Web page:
hi. i’m kathryn a. mariner.

please, call me kate.

i am a cultural anthropologist, additionally trained in clinical social work (NYS license #105112), and i study the relationship between intimacy and social inequality in the contemporary united states.

i grew up in rural oregon and moved to rochester in 2015, after extended pitstops in the bay area and chicago. i have a bachelor of arts in anthropological sciences from stanford university, and graduate degrees in anthropology and social service administration from the university of chicago. i sometimes make art at flower city arts center, and am partial to letterpress and bookbinding. i am totally a cat person. additionally, i am currently an assistant professor of anthropology and visual and cultural studies at the university of rochester, where i teach courses on race and kinship. (more professional and faculty-type stuff here).

another photo of me, by miguel a. cardona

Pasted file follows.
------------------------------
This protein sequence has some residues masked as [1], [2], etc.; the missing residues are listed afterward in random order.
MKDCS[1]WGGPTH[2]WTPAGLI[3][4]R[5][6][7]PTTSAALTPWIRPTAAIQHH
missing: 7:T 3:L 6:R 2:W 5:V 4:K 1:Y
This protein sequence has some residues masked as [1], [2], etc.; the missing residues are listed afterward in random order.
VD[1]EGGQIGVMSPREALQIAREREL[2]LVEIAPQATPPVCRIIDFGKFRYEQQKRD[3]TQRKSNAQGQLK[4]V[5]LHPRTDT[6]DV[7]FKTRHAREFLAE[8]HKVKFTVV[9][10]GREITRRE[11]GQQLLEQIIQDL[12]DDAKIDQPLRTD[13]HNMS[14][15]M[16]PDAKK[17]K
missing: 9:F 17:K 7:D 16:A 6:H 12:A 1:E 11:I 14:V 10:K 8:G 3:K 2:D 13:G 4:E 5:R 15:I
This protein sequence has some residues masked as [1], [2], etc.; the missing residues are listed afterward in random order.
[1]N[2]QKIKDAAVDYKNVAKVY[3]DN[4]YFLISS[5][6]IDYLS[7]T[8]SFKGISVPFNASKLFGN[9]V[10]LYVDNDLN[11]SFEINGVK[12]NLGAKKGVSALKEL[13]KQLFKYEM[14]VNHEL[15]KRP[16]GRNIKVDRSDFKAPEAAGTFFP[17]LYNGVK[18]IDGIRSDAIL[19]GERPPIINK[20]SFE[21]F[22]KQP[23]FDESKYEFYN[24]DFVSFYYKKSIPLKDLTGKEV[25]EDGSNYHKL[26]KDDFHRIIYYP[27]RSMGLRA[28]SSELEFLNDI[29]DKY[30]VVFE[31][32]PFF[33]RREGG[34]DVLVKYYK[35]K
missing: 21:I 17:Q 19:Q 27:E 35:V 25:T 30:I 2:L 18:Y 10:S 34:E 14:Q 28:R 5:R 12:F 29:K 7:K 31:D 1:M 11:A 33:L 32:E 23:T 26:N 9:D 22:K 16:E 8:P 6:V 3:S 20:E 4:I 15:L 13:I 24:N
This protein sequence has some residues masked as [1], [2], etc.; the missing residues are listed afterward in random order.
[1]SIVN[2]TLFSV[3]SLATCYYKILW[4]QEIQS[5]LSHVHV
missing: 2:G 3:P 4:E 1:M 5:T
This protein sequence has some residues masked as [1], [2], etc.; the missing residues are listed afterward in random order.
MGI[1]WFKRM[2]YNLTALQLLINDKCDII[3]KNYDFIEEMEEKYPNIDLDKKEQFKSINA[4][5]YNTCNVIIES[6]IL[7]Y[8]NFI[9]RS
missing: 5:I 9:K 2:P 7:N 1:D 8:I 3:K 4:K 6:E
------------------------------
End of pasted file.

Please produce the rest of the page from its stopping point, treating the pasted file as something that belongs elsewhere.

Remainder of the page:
photo by miguel a. cardona

my first research project was about transracial adoption in chicago. this social practice entailed moving children from predominantly black and low-income neighborhoods on the south and west sides of the city to predominantly white middle- and upper-class families often residing in the suburbs. i found that this form of adoption—through a process i termed “intimate speculation”—constituted a social practice in which high investment, observation and surveillance, and anxious anticipation converged in the construction of the black adoptable child as a potent and highly contingent imagined future.

i am on research leave for the 2019-2020 academic year in order to work on fertile ground. i think of myself as both a placemaker and a “space invader,” drawing on social theorist nirmal puwar’s investigation of “what happens when those bodies not expected to occupy certain places do so” (2004: 1). i strive to remain cognizant of this position as i navigate varied and complex structures of power, particularly within a discipline whose roots are unequivocally colonial.

eventually, to behold is to become beholden to.

jenny odell (2019: 145)